However, the people, who had gathered in larger numbers and earlier than the previous day, were very menacing; threats led to action. I had to sustain a very heavy initial assault from their quarter, but it was unsuccessful. A second, which followed soon after, yielded better results: the entrance and the first-floor windows were forced open and broken. There was talk of setting the house on fire. I came out and spoke to the most excited [ones], who nonetheless never committed any violence against me. "Burn the house down, if you want to," I told them, "but the neighboring houses will burn down also, and the people they belong to haven't done you any harm or wrong." "You are right," was their reply, and they didn't burn anything. That was a major gain.
However, there was a third attack, very heavy, but which was sustained by the defenders without a shot and in such a way as to prevent the assailants from gaining entry into the house. But because they were throwing stones, several cavalrymen and foot soldiers were seriously injured. The commissioner of police, M. Junie, got through to us and was hit in the head [with a stone] which inflicted a major wound, but not a dangerous one, which seemed to make the attackers very angry. The commanding officer of the cavalry wanted to attack; I stopped him, and, in fact, both he and his cavalrymen would soon have been cut to shreds by the more than fifty thousand people who were surrounding us, and then everything would have been lost. The women above all, were the most excited. They were real furies. They wanted to go to the barracks, break in, and by main force take out the cannon of the battalion and put them to use against the Monnery house. I was informed about this in time and had such a heavy guard posted that the project failed. . . . In truth, the rumor soon began spreading that a heavy column supported by six cannon, with the Mayor and the Commander-General at its head, was moving towards the Faubourg. When I went out into the street with my sword in hand, someone confirmed this news for me. Then a woman of the people, shoving her fist under my nose, said: "Oh shit! You sure have gotten us in deep!" "I!" I answered with a great deal of cool, "did I give you the advice to sound the alarm?" "No." "Okay then, it's your goddamned tocsin that got the police force mobilized and marching." "The swine! I think he's right". . . .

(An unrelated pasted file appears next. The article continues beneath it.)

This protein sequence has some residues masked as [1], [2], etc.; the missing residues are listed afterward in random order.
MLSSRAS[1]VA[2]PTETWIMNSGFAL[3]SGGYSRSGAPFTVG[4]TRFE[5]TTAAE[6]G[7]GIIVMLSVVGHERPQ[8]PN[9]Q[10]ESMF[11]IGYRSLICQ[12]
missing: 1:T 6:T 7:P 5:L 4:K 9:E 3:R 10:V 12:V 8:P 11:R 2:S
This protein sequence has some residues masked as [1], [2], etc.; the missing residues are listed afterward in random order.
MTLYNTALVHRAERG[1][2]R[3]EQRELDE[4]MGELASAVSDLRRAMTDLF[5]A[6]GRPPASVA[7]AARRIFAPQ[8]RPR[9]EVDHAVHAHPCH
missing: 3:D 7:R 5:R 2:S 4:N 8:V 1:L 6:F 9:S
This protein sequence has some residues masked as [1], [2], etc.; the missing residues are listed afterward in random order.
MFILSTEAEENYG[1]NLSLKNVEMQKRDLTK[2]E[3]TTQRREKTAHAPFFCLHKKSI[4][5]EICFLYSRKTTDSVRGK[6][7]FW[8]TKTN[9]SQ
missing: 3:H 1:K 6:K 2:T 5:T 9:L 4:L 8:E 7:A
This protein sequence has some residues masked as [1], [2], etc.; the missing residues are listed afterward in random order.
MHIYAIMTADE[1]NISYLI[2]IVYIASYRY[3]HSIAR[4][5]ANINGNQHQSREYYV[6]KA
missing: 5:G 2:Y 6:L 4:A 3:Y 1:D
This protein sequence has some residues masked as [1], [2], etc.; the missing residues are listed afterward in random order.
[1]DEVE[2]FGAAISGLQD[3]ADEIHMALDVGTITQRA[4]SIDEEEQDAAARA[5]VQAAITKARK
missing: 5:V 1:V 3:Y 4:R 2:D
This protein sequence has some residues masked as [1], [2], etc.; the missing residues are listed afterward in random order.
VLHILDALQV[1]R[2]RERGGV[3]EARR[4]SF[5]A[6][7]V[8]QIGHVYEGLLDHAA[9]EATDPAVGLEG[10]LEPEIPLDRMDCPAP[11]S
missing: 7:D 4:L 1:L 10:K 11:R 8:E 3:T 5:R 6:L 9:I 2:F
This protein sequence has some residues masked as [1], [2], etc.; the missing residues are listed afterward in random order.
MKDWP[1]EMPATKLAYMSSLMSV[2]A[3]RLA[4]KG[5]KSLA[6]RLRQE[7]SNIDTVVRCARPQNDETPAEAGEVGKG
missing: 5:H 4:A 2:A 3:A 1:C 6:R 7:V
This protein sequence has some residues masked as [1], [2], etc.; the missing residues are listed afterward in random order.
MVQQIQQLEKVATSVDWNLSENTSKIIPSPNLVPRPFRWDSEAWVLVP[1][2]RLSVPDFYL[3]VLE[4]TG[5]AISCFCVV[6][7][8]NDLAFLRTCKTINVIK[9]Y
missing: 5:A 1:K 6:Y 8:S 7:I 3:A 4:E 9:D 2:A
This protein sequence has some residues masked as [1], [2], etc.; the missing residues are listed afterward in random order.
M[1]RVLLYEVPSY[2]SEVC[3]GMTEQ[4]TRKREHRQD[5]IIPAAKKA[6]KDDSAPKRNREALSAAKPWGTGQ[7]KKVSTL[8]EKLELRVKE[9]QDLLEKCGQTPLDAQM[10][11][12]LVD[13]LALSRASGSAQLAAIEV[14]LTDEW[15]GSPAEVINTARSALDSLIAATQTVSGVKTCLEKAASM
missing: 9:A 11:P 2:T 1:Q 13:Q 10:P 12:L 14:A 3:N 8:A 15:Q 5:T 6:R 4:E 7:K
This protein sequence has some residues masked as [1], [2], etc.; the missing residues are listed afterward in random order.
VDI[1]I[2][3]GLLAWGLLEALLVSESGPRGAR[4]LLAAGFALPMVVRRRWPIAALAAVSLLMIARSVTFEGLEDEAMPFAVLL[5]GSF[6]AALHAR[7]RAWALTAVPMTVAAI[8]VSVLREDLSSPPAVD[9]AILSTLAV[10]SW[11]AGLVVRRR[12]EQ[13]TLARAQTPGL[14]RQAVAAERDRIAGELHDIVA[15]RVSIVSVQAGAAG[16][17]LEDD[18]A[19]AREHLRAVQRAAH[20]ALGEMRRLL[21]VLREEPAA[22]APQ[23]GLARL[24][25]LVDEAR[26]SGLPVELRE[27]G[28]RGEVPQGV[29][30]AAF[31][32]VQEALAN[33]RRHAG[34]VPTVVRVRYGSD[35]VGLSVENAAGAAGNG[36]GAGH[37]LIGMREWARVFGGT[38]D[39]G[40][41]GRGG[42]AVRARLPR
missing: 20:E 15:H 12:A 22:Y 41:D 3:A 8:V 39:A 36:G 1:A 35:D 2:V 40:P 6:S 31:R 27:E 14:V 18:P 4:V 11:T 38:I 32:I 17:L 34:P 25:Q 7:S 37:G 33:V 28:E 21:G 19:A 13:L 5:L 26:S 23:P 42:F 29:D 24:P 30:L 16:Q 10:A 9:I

The sugar, whether it was the cause or the pretext of these disturbances, was removed and delivered safe and sound into the hands of its owners, along with the money collected from the sales of the first barrels which had been inopportunely pulled out; the crowds dispersed by themselves and with no violence. Calm was restored. In a word, it all appeared to be over. And nothing was, yet.
From Women in Revolutionary Paris, 1789–1795, edited and translated by Darline Gay Levy, Harriet Branson Applewhite, and Mary Durham Johnson. Copyright 1979 by the Board of Trustees of the University of Illinois. Used with the permission of the University of Illinois Press, 115–118.